In addition to vaccines, the U.S. -- after a slow start -- has more than enough COVID tests. But while testing volumes have increased slightly since the beginning of July, they'd been plummeting as a result of diminishing cases. Companies like Abbott Laboratories Inc. and Quest Diagnostics Inc. have seen reduced demand for their COVID screenings in recent months -- Abbott just reported a nearly $1 billion decrease in COVID testing sales.

"In every community, you can go right now either to private pharmacies, to public testing setups, or to your doctor, and you can get tested," said Umair Shah, Washington State secretary of health. The fact that fewer people are doing so makes it harder to detect outbreaks.

Contact tracing has also seen significant improvements. But Larry Jones, executive director of the Missouri Center for Public Health Excellence, said that as cases increase, those infected become more difficult to identify, and tracing less effective.

"We were overwhelmed when we had the large numbers before, and we will be overwhelmed again," he said.

Jones said that even if enough workers were found for mass contact tracing, citizens aren't cooperating.

"I keep hearing over and over, when we call and say 'have you been exposed,' they hang up the phone," he said.

Since late June, hospitalizations in the state have been increasing 32% a week and facilities are once again feeling strains on capacity and staffing.

Jones said that as intensive care units fill up, patients are being transferred to surrounding hospitals. And he too is frustrated with the public.

"We have the capability to take care of a pandemic like this if we had cooperation from the public to get vaccinated and do the types of things you need to do to prevent the spread of the disease," he said.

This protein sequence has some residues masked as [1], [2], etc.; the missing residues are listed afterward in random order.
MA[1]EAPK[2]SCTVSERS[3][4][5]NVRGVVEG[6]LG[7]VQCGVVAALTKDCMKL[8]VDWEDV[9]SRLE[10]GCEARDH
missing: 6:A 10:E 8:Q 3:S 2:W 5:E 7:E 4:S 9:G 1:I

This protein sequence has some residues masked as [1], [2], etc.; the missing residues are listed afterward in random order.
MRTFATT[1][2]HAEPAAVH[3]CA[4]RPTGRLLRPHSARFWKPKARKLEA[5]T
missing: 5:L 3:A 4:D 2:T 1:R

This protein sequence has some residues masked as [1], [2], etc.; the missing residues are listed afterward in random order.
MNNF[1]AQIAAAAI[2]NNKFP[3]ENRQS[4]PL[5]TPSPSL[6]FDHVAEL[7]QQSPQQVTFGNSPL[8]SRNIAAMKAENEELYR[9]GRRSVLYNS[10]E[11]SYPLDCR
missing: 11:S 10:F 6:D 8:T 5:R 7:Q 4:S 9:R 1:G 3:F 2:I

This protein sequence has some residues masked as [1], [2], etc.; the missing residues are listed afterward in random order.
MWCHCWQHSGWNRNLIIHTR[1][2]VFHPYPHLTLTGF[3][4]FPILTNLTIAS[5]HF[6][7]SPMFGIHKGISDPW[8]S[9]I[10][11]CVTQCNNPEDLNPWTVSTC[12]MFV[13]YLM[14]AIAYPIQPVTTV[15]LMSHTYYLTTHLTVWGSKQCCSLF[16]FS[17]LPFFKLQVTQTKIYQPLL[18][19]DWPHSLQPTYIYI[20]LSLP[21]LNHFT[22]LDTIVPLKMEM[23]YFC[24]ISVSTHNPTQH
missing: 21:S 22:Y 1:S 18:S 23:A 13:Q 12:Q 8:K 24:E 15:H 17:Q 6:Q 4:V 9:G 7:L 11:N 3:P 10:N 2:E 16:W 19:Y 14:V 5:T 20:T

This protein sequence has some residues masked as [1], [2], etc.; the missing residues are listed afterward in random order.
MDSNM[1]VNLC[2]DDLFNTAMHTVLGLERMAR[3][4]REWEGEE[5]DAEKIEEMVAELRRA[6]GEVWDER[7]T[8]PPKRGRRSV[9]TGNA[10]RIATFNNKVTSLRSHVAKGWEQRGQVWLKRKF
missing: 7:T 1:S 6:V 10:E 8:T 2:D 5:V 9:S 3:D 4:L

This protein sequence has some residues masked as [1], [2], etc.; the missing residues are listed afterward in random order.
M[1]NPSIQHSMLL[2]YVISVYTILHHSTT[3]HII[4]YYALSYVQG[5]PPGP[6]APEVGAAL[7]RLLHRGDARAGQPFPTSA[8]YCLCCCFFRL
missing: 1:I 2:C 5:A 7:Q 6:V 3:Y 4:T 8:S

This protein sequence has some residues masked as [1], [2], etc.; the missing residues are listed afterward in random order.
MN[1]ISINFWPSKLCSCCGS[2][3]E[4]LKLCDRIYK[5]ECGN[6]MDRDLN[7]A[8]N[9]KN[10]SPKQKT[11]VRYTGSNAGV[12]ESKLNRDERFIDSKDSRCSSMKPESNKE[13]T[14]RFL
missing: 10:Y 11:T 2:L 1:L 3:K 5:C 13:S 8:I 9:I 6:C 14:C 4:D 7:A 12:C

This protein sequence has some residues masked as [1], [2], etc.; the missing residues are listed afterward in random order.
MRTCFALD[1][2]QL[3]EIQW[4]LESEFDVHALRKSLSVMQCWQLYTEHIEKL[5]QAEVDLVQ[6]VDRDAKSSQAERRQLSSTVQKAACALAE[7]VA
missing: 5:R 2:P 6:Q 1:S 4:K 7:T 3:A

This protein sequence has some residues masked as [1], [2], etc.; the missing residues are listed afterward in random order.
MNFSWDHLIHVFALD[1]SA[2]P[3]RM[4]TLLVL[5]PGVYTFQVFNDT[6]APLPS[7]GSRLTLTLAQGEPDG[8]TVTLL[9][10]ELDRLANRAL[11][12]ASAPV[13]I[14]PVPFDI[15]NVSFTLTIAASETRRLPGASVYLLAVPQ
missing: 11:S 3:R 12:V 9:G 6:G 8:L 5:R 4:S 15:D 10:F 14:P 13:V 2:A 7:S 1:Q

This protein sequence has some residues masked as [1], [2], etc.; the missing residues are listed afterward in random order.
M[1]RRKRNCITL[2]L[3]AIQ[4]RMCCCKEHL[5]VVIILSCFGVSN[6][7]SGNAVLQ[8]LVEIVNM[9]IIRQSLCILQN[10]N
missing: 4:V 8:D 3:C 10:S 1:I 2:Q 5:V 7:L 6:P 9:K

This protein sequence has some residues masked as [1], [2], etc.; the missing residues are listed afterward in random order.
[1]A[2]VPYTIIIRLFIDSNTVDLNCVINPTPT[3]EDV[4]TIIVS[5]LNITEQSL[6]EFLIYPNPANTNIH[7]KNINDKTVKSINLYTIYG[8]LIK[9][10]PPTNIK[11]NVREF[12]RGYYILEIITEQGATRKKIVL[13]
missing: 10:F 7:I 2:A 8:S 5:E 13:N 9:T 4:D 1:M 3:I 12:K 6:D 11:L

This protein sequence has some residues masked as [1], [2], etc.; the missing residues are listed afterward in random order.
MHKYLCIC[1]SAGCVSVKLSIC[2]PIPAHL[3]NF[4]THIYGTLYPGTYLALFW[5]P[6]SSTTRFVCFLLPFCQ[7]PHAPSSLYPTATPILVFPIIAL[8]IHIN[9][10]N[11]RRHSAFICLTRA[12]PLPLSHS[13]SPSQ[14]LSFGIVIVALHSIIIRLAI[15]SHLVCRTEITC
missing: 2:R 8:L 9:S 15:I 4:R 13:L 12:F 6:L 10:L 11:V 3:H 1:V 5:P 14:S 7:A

In some places, it's as much the authorities as the citizens. At least eight states, including Texas, Utah and Iowa, have banned schools from imposing mask mandates; Tennessee fired its top vaccine official earlier this month, right before the state briefly halted all vaccine outreach to minors.

"It's not just about our failure as a nation, which has been catastrophic up until now -- we're actually going in reverse," Arizona State's Hodge said of recent Covid trends.

Part of the problem is the lack of uniform national policies.

"We're looking at how people are tired of this virus and pandemic and they want to move on, and there are confusing messages across the country," Washington State's Shah said. "As a community member, you frankly don't know who and what to believe."

Hodge fears the current volatile mix of circumstances -- a fatigued and mistrustful public, impatient health professionals abandoning the field and the spread of highly contagious variants -- will prove fatal.

"We're just not getting it done, and excess morbidity and mortality tied to that will be even more catastrophic than the original repercussions," he said.